Panel Paper: There Are Rules, and There Are Rules: Neo-Institutionalism and the Foundations of Corruption

Saturday, March 10, 2018
Burkle 12 (Burkle Family Building at Claremont Graduate University)

*Names in bold indicate Presenter

Raj Navanit Patel, University of Pennsylvania

How do we turn Nigeria into Denmark? That is, how do we shift a society characterized by low honesty and high corruption into a society characterized by high honesty and low corruption? This is the central question of anti-corruption policy, and indeed, the central question of development policy generally. But after at least two decades of research and billions of dollars spent, we still do not have a satisfactory answer.

But why have these efforts failed? Anti-corruption strategies around the world have failed because their theoretical underpinnings rest on a mistake. The theoretical foundation for most anti-corruption reforms endorsed by the international community and put in place primarily in the developing world views the problem of corruption as a principal-agent problem. The idea here is that an honest principal (e.g., a public body) contracts with an agent (e.g., a politician or a bureaucrat) who turns out to abuse their public power for personal gain. Since corruption has been viewed narrowly in these terms, the policy solutions to corruption have been focused heavily on the construction of formal rules and institutions (e.g., legal rules, penal sanctions, and so on) as opposed to informal institutions (norms, expectations, and so on). Anti-corruption policy that flows from this framework aims at increasing the costs of engaging in corruption through formal mechanisms, such as increased monitoring and punishment. Call this approach the institutionalist approach.

But in developing countries where corruption is widespread, corrupt behaviour is not the result of an individual preference to maximize self-interest in the face of formal rules. Instead, corruption is best viewed as a behaviour supported by a set of informal institutions: shared beliefs and expectations, where social preferences to engage in behaviour are dependent on the expected and actual actions of others. Costs of engaging in corruption are high if you expect nobody else to engage in corruption; Costs of not engaging in corruption are high if you expect everybody else to engage in corruption. The bottom line is that anti-corruption policy must be sensitive to both the formal and informal sets of rules that structure the incentives to engage or not engage in corruption, as well as the interaction of these formal and informal rules. When viewed in these terms, it becomes clear that corruption represents more of a collective action problem instead of a principal-agent problem. Call this approach the neo-institutionalist approach.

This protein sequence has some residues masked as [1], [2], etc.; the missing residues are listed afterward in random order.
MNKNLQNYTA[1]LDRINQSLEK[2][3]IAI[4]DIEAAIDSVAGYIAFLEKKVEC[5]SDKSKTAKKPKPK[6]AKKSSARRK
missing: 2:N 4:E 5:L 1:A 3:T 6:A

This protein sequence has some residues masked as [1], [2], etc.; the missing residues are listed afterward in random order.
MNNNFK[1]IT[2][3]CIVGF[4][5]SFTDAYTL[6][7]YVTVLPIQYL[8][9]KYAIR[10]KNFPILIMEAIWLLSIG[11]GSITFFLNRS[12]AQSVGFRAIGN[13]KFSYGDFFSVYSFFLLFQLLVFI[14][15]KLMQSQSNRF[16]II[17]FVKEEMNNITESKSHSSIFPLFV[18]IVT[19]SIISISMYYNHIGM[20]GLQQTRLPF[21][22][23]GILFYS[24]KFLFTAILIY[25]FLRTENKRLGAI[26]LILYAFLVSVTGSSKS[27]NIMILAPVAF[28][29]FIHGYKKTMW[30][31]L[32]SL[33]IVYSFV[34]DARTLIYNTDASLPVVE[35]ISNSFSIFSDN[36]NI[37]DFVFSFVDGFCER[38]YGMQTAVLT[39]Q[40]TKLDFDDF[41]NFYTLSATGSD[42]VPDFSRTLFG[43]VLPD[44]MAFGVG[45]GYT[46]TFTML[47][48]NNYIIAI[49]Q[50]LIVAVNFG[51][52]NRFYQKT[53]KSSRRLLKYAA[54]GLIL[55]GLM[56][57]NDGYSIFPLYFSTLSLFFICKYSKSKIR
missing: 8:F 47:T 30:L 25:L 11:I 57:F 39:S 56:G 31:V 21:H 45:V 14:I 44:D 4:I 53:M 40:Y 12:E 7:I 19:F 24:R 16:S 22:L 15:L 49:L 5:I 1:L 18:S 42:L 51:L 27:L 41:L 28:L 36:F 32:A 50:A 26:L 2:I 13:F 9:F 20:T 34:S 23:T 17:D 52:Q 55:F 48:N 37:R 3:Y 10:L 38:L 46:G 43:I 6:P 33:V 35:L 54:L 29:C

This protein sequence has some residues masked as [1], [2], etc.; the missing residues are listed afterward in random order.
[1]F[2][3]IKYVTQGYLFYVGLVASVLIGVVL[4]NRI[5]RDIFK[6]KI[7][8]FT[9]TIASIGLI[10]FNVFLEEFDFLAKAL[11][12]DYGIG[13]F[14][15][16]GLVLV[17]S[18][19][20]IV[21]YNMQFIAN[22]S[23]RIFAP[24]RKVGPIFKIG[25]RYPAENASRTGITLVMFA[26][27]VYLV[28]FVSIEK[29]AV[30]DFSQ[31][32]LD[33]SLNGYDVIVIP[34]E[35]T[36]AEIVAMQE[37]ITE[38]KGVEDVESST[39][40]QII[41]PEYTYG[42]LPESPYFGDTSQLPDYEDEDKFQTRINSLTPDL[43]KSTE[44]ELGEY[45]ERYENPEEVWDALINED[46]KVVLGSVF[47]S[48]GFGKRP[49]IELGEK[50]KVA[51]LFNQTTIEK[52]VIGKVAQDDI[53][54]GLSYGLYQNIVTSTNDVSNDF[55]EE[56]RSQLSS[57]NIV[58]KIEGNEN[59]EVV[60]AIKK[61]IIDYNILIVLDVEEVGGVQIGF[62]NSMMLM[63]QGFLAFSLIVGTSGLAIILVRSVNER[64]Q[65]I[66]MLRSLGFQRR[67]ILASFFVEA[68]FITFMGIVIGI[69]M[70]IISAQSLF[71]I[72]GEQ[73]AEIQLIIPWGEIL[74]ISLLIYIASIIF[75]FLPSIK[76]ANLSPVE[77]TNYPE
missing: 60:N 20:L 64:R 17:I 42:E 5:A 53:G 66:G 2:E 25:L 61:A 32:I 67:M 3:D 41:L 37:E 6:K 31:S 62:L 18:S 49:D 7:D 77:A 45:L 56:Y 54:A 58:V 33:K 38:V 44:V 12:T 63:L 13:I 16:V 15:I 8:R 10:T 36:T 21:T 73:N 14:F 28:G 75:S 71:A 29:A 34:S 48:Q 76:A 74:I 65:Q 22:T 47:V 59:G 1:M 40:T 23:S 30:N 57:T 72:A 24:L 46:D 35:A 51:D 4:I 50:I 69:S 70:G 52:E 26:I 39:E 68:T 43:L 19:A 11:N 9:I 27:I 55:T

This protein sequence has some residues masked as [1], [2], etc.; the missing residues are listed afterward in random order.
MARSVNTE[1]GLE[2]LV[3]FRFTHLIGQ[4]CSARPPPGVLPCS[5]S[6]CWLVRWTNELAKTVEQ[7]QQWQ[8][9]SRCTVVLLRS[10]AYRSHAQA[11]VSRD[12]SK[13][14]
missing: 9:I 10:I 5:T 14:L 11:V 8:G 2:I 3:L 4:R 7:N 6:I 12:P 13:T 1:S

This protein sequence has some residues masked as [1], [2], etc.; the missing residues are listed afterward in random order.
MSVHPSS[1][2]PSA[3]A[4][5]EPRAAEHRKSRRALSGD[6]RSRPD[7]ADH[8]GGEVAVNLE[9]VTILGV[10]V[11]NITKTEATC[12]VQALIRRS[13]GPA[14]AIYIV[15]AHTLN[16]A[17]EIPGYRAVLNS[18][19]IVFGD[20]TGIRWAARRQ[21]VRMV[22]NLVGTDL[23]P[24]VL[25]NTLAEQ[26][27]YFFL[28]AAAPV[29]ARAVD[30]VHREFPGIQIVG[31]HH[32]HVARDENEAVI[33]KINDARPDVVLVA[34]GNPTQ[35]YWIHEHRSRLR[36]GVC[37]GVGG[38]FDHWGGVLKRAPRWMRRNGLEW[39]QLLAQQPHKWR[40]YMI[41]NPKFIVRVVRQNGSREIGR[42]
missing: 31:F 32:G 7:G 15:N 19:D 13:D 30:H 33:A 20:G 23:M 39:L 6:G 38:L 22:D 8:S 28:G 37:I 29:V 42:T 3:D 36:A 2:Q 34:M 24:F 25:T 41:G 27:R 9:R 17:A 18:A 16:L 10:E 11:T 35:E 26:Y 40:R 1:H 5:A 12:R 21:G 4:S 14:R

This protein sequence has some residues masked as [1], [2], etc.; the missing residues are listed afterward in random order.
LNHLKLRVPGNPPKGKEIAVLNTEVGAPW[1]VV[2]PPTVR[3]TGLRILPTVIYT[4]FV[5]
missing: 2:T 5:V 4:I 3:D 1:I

This is the approach defended in this paper. The novel contributions of this paper are as follows: (1) I defend a rational choice neo-institutionalist collective action approach that specifies the kind of informal institutions that drive corrupt practices; (2) I present fieldwork, interview, and survey evidence from Nigeria to provide an empirical application of the theoretical account I develop; and (3) I extend critiques of the influential principal-agent approach that build upon and compliment the general critiques found in Perrson, Rothstein, and Teorrell (2013) and Mungiu-Pippidi (2011, 2013).